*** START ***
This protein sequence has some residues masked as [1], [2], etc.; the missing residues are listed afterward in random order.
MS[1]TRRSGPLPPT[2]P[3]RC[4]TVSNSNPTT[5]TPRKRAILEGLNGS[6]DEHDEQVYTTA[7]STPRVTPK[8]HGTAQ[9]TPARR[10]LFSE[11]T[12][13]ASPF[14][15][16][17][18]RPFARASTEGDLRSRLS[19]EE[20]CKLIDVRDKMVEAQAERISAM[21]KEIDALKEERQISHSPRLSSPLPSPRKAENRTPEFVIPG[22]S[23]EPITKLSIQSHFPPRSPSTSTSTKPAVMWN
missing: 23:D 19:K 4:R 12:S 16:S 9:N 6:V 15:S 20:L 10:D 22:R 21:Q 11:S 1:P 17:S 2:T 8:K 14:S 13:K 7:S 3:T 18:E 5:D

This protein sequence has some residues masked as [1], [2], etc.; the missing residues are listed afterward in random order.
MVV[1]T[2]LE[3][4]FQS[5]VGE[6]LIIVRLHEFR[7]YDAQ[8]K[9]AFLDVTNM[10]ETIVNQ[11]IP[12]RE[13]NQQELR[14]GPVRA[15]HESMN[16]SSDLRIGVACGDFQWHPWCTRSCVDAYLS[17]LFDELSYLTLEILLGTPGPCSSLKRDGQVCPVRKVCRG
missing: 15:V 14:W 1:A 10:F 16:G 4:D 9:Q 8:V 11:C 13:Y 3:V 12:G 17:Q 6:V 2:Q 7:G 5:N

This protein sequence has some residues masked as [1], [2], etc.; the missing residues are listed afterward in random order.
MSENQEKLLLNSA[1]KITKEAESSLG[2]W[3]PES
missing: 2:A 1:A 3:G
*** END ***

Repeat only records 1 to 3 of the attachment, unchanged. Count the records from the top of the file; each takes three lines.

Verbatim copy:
This protein sequence has some residues masked as [1], [2], etc.; the missing residues are listed afterward in random order.
MS[1]TRRSGPLPPT[2]P[3]RC[4]TVSNSNPTT[5]TPRKRAILEGLNGS[6]DEHDEQVYTTA[7]STPRVTPK[8]HGTAQ[9]TPARR[10]LFSE[11]T[12][13]ASPF[14][15][16][17][18]RPFARASTEGDLRSRLS[19]EE[20]CKLIDVRDKMVEAQAERISAM[21]KEIDALKEERQISHSPRLSSPLPSPRKAENRTPEFVIPG[22]S[23]EPITKLSIQSHFPPRSPSTSTSTKPAVMWN
missing: 23:D 19:K 4:R 12:S 16:S 9:N 6:V 15:S 20:L 10:D 22:R 21:Q 11:S 1:P 17:S 2:T 8:K 14:S 13:K 7:S 3:T 18:E 5:D

This protein sequence has some residues masked as [1], [2], etc.; the missing residues are listed afterward in random order.
MVV[1]T[2]LE[3][4]FQS[5]VGE[6]LIIVRLHEFR[7]YDAQ[8]K[9]AFLDVTNM[10]ETIVNQ[11]IP[12]RE[13]NQQELR[14]GPVRA[15]HESMN[16]SSDLRIGVACGDFQWHPWCTRSCVDAYLS[17]LFDELSYLTLEILLGTPGPCSSLKRDGQVCPVRKVCRG
missing: 15:V 14:W 1:A 10:F 16:G 4:D 9:Q 8:V 11:C 13:Y 3:V 12:G 17:Q 6:V 2:Q 7:G 5:N

This protein sequence has some residues masked as [1], [2], etc.; the missing residues are listed afterward in random order.
MSENQEKLLLNSA[1]KITKEAESSLG[2]W[3]PES
missing: 2:A 1:A 3:G